Question: No one likes living in a hot house in the summer, but the answer isn't to move into a freezer — especially since freezer temps use a lot of expensive energy — so where do I begin?
Buying a new air conditioner gives you a chance to assess your cooling needs so you can save money and energy as you chill. Is it adequate to cool individual rooms or floors, or do you need a whole house system? How well insulated is the space you're cooling? A tighter room is cheaper to moderate than one that leaks cooled air out, and allows hot air in. Are south-facing windows shaded (either by curtains, or outdoor awnings and trees) to reduce the amount of hot sunlight entering the room?
Here are five ways to start your search for energy-efficient cooling:
- Use tutorials and online tools to help you calculate how much cooling capacity will make you comfortable.
- When you do decide to buy a new air conditioner, choose an Energy Star model, and you may save 10% or more on energy costs. Consumersearch.com product reviews showcase some of the best available options.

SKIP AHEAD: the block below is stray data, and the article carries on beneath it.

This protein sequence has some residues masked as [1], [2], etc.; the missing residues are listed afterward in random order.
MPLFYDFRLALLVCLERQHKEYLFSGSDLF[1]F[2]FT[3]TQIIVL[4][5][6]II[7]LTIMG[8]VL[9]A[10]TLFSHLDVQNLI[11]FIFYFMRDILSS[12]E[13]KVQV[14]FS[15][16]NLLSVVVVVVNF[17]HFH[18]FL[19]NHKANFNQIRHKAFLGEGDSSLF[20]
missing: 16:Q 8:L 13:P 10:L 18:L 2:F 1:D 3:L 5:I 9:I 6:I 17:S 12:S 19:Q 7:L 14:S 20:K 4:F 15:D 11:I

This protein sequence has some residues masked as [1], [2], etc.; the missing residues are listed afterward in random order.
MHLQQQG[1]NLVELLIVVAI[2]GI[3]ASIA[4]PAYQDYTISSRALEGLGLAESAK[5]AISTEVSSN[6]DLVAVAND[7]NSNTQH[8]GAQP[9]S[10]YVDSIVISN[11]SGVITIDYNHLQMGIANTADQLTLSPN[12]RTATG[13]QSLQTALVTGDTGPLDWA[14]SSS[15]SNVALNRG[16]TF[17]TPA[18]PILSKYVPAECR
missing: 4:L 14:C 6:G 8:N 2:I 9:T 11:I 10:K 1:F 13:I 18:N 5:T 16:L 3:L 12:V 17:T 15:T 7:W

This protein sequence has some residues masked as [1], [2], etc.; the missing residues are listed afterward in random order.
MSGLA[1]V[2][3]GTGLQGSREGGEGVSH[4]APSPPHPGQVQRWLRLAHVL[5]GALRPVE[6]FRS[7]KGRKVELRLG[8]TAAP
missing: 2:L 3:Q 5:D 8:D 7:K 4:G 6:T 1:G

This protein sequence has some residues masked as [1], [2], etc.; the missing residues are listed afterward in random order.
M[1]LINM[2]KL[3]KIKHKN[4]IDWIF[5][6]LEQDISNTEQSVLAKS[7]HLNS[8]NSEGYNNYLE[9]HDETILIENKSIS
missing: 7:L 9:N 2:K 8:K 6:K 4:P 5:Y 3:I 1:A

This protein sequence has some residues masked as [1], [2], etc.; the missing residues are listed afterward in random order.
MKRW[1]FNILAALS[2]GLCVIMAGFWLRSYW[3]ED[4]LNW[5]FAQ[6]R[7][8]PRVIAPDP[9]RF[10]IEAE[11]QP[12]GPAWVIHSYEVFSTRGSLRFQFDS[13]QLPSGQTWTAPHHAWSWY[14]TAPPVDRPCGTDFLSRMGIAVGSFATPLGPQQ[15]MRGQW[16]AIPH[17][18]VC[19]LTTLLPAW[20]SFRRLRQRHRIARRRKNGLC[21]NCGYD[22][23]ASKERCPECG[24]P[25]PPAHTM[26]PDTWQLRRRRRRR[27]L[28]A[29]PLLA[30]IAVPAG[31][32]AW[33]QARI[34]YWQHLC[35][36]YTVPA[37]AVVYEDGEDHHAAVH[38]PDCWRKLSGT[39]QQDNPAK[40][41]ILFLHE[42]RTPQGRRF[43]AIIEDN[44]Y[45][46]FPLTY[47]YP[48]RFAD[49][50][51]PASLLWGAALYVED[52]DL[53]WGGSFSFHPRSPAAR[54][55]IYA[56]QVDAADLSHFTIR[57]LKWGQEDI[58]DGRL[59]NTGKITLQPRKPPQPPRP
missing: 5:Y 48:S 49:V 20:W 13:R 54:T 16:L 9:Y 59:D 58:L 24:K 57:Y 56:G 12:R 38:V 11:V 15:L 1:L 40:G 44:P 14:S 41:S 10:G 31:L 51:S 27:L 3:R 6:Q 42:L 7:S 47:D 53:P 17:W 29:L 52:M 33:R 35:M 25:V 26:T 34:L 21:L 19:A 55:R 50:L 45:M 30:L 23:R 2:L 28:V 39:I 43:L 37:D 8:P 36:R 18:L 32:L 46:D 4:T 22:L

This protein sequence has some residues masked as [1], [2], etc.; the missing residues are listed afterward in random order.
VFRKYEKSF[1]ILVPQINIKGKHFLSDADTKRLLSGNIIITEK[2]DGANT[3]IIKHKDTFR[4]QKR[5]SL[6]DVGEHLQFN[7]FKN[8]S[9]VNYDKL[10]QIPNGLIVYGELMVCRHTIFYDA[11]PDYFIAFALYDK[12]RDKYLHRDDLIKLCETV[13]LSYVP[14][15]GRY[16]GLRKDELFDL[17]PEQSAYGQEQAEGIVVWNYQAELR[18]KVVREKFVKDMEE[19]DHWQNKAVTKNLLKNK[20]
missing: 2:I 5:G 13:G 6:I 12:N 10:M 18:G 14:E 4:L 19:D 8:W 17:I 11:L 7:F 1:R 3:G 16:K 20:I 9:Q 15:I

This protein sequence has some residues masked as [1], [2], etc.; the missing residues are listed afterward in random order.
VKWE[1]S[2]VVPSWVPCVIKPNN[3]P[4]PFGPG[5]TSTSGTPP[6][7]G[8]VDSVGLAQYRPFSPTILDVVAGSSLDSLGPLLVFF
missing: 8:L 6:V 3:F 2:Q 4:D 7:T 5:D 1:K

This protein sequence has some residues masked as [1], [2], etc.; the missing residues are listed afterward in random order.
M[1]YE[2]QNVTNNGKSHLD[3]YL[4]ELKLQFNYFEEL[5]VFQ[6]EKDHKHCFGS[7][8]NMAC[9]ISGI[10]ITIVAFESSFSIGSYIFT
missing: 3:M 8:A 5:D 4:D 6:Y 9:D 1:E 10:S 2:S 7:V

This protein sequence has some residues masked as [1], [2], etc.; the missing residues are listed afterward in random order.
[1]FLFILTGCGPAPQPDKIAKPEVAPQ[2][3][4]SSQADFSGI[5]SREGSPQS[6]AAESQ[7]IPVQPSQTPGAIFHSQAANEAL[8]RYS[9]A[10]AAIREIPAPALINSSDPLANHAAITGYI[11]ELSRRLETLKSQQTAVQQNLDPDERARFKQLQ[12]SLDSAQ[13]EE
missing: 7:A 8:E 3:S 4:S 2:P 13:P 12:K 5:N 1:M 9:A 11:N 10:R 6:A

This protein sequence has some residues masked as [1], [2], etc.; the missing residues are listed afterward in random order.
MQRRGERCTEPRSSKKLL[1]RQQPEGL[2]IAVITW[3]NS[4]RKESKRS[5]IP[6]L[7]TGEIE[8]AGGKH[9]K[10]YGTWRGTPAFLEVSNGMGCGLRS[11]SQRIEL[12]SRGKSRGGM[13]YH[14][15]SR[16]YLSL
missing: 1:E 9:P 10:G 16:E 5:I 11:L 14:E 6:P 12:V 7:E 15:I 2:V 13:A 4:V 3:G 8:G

- Make sure to choose a model that includes an energy-saving programmable thermostat, so you can easily turn the unit off or down during the day when no one is home.
- People have a tendency to feel hotter in a more humid environment. If you live in a sticky summer climate, use a dehumidifier to reduce humidity, and a fan to create cooling breezes.
- Whether you use a dehumidifier or not, an energy-efficient fan can supplement your other air conditioning solutions.
Diane MacEachern is the author of Big Green Purse: Use Your Spending Power to Create a Cleaner, Greener World, and a popular blog, Big Green Purse.